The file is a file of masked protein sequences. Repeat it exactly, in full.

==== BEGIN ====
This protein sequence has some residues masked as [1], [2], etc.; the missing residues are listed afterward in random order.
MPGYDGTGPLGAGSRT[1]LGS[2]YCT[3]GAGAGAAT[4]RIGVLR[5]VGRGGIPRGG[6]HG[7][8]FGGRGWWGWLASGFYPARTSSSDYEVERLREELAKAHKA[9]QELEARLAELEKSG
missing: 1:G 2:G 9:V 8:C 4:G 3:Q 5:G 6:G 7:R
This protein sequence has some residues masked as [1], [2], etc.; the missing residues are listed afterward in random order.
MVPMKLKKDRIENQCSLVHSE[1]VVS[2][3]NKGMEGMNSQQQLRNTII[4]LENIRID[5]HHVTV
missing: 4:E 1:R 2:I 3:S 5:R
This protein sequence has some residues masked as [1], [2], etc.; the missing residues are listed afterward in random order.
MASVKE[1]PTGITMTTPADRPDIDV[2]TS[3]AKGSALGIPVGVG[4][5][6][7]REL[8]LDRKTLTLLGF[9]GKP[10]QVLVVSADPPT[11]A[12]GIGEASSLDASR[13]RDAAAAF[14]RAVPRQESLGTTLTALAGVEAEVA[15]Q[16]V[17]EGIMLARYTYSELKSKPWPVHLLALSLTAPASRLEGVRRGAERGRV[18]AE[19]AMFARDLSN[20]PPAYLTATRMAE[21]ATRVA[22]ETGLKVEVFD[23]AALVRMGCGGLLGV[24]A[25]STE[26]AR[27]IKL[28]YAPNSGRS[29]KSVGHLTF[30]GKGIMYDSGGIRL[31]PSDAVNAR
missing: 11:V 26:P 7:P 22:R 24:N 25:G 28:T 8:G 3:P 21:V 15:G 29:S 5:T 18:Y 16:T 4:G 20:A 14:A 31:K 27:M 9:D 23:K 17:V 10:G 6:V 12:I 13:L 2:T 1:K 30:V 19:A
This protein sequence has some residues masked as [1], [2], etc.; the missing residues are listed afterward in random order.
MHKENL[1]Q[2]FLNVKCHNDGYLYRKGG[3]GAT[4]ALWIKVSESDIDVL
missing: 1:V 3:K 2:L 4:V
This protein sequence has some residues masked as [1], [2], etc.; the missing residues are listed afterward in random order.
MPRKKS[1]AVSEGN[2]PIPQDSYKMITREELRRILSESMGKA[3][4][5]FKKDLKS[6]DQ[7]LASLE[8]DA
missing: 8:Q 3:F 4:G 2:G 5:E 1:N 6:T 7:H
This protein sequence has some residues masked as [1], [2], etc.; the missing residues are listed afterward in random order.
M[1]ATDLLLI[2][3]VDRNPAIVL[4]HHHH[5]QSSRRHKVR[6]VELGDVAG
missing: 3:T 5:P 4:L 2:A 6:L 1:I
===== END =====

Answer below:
This protein sequence has some residues masked as [1], [2], etc.; the missing residues are listed afterward in random order.
MPGYDGTGPLGAGSRT[1]LGS[2]YCT[3]GAGAGAAT[4]RIGVLR[5]VGRGGIPRGG[6]HG[7][8]FGGRGWWGWLASGFYPARTSSSDYEVERLREELAKAHKA[9]QELEARLAELEKSG
missing: 1:G 2:G 9:V 8:C 4:G 3:Q 5:G 6:G 7:R
This protein sequence has some residues masked as [1], [2], etc.; the missing residues are listed afterward in random order.
MVPMKLKKDRIENQCSLVHSE[1]VVS[2][3]NKGMEGMNSQQQLRNTII[4]LENIRID[5]HHVTV
missing: 4:E 1:R 2:I 3:S 5:R
This protein sequence has some residues masked as [1], [2], etc.; the missing residues are listed afterward in random order.
MASVKE[1]PTGITMTTPADRPDIDV[2]TS[3]AKGSALGIPVGVG[4][5][6][7]REL[8]LDRKTLTLLGF[9]GKP[10]QVLVVSADPPT[11]A[12]GIGEASSLDASR[13]RDAAAAF[14]RAVPRQESLGTTLTALAGVEAEVA[15]Q[16]V[17]EGIMLARYTYSELKSKPWPVHLLALSLTAPASRLEGVRRGAERGRV[18]AE[19]AMFARDLSN[20]PPAYLTATRMAE[21]ATRVA[22]ETGLKVEVFD[23]AALVRMGCGGLLGV[24]A[25]STE[26]AR[27]IKL[28]YAPNSGRS[29]KSVGHLTF[30]GKGIMYDSGGIRL[31]PSDAVNAR
missing: 11:V 26:P 7:P 22:R 24:N 25:G 28:T 8:G 3:P 21:V 15:G 29:S 5:T 18:Y 16:T 4:G 20:A 14:A 31:K 27:M 9:D 23:K 17:V 10:G 6:V 12:I 13:L 2:T 1:K 30:V 19:A
This protein sequence has some residues masked as [1], [2], etc.; the missing residues are listed afterward in random order.
MHKENL[1]Q[2]FLNVKCHNDGYLYRKGG[3]GAT[4]ALWIKVSESDIDVL
missing: 1:V 3:K 2:L 4:V
This protein sequence has some residues masked as [1], [2], etc.; the missing residues are listed afterward in random order.
MPRKKS[1]AVSEGN[2]PIPQDSYKMITREELRRILSESMGKA[3][4][5]FKKDLKS[6]DQ[7]LASLE[8]DA
missing: 8:Q 3:F 4:G 2:G 5:E 1:N 6:T 7:H
This protein sequence has some residues masked as [1], [2], etc.; the missing residues are listed afterward in random order.
M[1]ATDLLLI[2][3]VDRNPAIVL[4]HHHH[5]QSSRRHKVR[6]VELGDVAG
missing: 3:T 5:P 4:L 2:A 6:L 1:I